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HIBISCUS subdantta

Stock: 197 Available

Rosella

Other names: Queensland Jam Plant

Family: Malvaceae

Characteristics: Shrub to 2 m spread 1.5 m

Seed per packet: 15

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The Rosella or “Queensland Jam plant" Hibicus subdantta is grown for its red, fleshy fruit, which are prized for the making of jelly and jams with a cranberry- like flavour.

Requiring a warm growing season of at least 5 months frost it may be successfully grown with care in cooler climates. If plants are started under glass or in a mini greenhouse it is possible to mature Rosellas in cooler districts in most seasons.

Prefers a well-drained moist soil in a protected sunny position. Frost and drought tender.

Please Note: Although many of the traditional Bush Food and Medicine plants are now commercially produced in various forms we recommend you research these before using them as any form of food or medicines. Some parts of the plant may not be edible or some may need prepared before they are safe to eat or use in any way. We do our best to describe their traditional & modern uses. It is the purchaser responsibility to ensure they are fit for their intended use.

Although seed can be sown most of the year in Australia seed is generally best sown in spring or autumn, avoid the coldest and hottest months of the year. The optimum germination temperature for germination is around 18-24°C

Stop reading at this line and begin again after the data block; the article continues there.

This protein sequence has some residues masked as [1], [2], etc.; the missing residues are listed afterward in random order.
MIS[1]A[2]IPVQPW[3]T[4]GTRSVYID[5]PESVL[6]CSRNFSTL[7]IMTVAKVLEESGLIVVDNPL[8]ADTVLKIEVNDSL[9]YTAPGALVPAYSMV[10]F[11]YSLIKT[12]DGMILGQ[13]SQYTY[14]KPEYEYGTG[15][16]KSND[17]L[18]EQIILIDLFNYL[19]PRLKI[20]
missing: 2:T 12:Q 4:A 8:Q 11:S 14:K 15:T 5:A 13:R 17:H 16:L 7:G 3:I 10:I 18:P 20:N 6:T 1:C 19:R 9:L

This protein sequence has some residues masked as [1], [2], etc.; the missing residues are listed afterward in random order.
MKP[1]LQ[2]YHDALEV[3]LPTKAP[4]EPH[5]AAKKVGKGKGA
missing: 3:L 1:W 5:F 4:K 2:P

1. Soak in tepid water overnight.
  2. Sow seed on a porous seed raising mix and cover lightly.
  3. Place in a warm shaded or semi shaded position to avoid dying out.
  4. The growing medium should be well draining but should remain damp between watering. Keep moist but not too wet as the seed may rot. Do not let the growing mix completely dry out. 
  5. Germination should occur in 10-28 days depending on the temperature and conditions.

General note: Seeds of many natives are dormant and require specific conditions or pre-treatment for germination.
Do not be too hasty to discard seed that does not germinate, seeds will often lay dormant until the conditions are similar to their natural requirements for germination to occur. Containers put to one side will often surprise long after they were discarded.


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